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A Gift Aid Audit

Gift aid is a way in which the Government encourages the taxpayer to support charities and similar organisations.  Simply put, you make a donation and HMRC will add 25p per £1 that you give.  If you’re lucky enough to be a higher rate tax payer, you can get relief from higher rates as well.  So far, so good.

Now let’s look at the reality.  HMRC is responsible for administering the gift aid scheme, and it is determined to prevent abuse of the system.  No problem there.

BUT (and you knew that was coming) the roles can become complex.  Successive governments have widened the scope of the relief – which is good… BUT every concession is hedged around by anti-avoidance rules.  Now charities are often run by well-meaning volunteers who want to do their best for their charity.  Most of them are not tax experts (no surprises there!).

Let’s try an example: gift aid is only allowed if there is no benefit, or only a small benefit to the person making the gift.  That’s reasonable.  The value of the benefit has to be less than 25% of the value of the gift, if the gift is £100 or less; it is capped at £25 on gifts up to £1,000; and different limits apply above that.  Now we have to value the benefit – say the donor is offered a cream tea.  That would sell for £10, say, even though its’ cost to the charity might be £4.  A gift of £25 would therefore not qualify as £25 x 25% = £6.25 less than the retail value of the cream tea.

Now let’s look at admission charges.  If you go to many heritage attractions you may be asked to gift aid your entrance fee.  The benefit of admission doesn’t count as a benefit, if it is to allow you to view heritage property.  BUT (and that word keeps cropping up) the charity must either give you a year’s access without further entrance fee, or it must charge you at least 10% more.  Simple it is NOT.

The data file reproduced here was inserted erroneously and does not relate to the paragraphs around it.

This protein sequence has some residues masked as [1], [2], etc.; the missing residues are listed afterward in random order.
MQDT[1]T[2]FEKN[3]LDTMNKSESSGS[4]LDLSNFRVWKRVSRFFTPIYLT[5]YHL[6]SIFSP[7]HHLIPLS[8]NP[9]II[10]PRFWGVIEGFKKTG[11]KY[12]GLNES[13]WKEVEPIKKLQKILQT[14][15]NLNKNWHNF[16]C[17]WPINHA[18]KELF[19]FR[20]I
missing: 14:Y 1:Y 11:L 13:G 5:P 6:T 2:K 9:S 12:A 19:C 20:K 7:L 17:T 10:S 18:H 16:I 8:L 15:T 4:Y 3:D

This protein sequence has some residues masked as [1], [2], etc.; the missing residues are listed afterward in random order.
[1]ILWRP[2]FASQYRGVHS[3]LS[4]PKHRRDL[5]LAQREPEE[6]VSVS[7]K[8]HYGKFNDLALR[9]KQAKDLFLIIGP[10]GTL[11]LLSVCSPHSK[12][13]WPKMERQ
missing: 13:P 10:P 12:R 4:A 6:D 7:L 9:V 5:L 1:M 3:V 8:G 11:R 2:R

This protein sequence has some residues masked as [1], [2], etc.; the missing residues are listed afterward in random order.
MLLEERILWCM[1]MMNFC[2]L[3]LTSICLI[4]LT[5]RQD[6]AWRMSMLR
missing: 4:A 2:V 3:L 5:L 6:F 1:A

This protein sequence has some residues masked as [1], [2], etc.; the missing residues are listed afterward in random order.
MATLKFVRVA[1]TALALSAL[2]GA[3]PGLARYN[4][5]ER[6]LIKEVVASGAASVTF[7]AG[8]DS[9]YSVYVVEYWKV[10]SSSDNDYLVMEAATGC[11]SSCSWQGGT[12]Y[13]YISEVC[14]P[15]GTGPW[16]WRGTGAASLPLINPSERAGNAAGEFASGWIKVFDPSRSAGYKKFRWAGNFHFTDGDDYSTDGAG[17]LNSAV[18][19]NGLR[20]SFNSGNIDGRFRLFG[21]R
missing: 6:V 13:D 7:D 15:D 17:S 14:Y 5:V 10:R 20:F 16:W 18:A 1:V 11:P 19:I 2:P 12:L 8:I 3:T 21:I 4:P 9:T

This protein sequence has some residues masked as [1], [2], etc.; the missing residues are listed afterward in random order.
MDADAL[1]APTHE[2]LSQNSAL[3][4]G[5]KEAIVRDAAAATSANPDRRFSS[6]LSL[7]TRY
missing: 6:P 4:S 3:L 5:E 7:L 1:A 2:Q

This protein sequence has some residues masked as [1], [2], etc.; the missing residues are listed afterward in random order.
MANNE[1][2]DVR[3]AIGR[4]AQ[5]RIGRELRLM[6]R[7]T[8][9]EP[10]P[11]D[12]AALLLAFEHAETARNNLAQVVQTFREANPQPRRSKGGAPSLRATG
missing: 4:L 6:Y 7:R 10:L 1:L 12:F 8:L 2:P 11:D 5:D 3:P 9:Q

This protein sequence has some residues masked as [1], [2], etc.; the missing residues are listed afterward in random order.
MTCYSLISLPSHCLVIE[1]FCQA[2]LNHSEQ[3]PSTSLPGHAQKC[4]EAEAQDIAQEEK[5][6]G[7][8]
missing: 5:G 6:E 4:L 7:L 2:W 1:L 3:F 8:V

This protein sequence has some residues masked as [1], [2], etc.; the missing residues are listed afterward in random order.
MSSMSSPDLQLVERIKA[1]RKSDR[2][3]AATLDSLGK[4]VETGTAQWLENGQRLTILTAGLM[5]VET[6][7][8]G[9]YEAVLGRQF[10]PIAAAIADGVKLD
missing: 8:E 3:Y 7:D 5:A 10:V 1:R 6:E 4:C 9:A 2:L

Generously the Government will allow gift aid on relevant entrance monies, provided they are paid for the benefit of the taxpayer and his family.  So: a couple in their 70s arrives at the turnstile with a bloke in his 40s, two women of similar age and seven younger people aged between 2 and 20.  Is this a family group?  It may be.  You are issuing entrance tickets – do you allow Grandpa to ‘gift aid’ the entrance monies?  They want a guide book for £5 – don’t let them gift aid that.  While you sort this out, the queue at the turnstile is growing larger and more irritable.  Simple it is NOT.

There is, of course, a sign setting out the conditions for making a valid gift aid donation.  You hope it is in the latest form approved by HMRC.  They change it periodically – supposedly to make it simpler. The harassed volunteer draws it to the attention of the visitor, as he must. The visitor has forgotten his credit card, so his wife pays (or as we say ‘donates’). Is she a taxpayer?

The taxpayer then pays on a company credit card. Is he, as an individual making a donation?  OR is it a perk provided by his company?  The poor old charity volunteer has to sort that one out!  Simple it is NOT.

There’s more! BUT I suspect you’ve got the idea by now.  Governments want you to support charity, but make it very difficult for the charity to comply with a raft of rules.

We recently defended a charity which was subjected to a three year audit by HMRC.  All these points came up and more.  Not surprisingly, the charity had made some mistakes.  The eventual amount to pay back was about 10% of the amount claimed.  The volunteers had done their best, but it wasn’t good enough for HMRC.

The moral of the story: take care when you accept gifts from strangers!

For further advice about Gift Aid or charity accounting, please contact your local Moore adviser.